Managing a workforce is never easy, especially in the complex economy we face here in the early 21st century.
A new survey from Littler Mendelson, the world’s largest employment and labor law firm, shows just how complex and challenging our current work environment is.
Littler surveyed more than 500 in-house counsel, HR professionals, and C-suite executives, many from the nation’s largest companies, for it’s 2014 Executive Employer Survey. Released late last month, this third annual survey, analyzed just “how employers are being impacted by current economic conditions and regulatory changes during the final years of Barack Obama’s presidency.”
Concern over fallout from a “divided government”
There’s a lot of information packed into this study, but here are some of the data points that interested me. But first, a broad overview from the executive summary:
Employers continue to feel the impact of a multitude of changing legislation and regulations. However, the past three survey reports have seen a steady decline in the level at which respondents anticipate these issues, particularly health care reform, will influence their workplace in the coming year. Employers seem to be shifting their concerns to a general uncertainty surrounding the potential fallout of the deadlocked Congress and divided government.”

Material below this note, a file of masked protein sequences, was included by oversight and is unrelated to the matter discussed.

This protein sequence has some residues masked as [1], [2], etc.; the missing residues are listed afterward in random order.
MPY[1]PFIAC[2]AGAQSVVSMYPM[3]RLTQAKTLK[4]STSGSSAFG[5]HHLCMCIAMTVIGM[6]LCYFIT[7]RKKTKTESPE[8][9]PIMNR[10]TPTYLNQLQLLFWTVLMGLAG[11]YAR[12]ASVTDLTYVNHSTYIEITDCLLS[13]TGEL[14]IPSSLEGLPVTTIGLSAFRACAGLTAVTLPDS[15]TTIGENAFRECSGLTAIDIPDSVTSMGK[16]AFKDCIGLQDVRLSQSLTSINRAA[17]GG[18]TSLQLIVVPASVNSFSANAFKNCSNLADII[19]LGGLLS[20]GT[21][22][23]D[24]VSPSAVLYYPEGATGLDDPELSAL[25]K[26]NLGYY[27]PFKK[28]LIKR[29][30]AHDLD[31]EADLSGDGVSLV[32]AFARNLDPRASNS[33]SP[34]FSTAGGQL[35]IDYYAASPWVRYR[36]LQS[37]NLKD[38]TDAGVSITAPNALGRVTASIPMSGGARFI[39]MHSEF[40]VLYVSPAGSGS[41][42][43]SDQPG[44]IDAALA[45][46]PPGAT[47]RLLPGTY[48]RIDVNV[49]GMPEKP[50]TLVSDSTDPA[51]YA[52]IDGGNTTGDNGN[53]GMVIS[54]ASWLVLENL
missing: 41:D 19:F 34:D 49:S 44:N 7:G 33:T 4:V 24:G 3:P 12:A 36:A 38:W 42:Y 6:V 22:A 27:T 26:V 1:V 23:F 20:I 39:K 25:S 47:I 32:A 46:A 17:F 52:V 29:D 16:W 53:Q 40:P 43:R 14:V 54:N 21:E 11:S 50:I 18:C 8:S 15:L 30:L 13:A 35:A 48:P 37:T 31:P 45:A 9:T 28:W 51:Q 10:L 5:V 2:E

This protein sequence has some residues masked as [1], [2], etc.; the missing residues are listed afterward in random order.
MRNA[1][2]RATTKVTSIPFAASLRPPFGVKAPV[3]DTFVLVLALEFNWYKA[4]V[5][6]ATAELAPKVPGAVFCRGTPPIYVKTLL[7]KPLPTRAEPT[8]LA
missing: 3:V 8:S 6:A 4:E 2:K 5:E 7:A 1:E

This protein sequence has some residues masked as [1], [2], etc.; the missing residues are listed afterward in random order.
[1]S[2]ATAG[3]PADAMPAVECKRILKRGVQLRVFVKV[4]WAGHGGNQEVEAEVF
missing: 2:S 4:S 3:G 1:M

Now, some of the specifics:
- Employers appear to be increasingly comfortable with the size of their current workforce. The percentage of respondents indicating no plans to make changes to their workforce has increased steadily over the past three years from 13 percent in 2012 to 22 percent in 2013 to 26 percent in 2014.
- However, employers still remain relatively bullish in their hiring plans, with the majority (53 percent) planning to hire workers in the coming year.
- Nearly half (48 percent) of respondents reported that current economic conditions are leading disenchanted employees to bring more lawsuits or claims against their employers — up 25 percentage points since last year.
- Discrimination and harassment is the area in which respondents noted that their organization has seen the most employee lawsuits or class actions during the past year (40 percent), followed closely by wrongful termination claims or wage and hour lawsuits (36 percent).
Is “do more with less” the new normal?
“The rise in the degree to which respondents are seeing lawsuits from disgruntled employees is a troubling finding for employers. Even if the claims are frivolous, they can be costly, distracting and time-consuming to defend,” said Barry Hartstein, co-chair of Littler’s EEO and Diversity Practice, in a press release about the survey.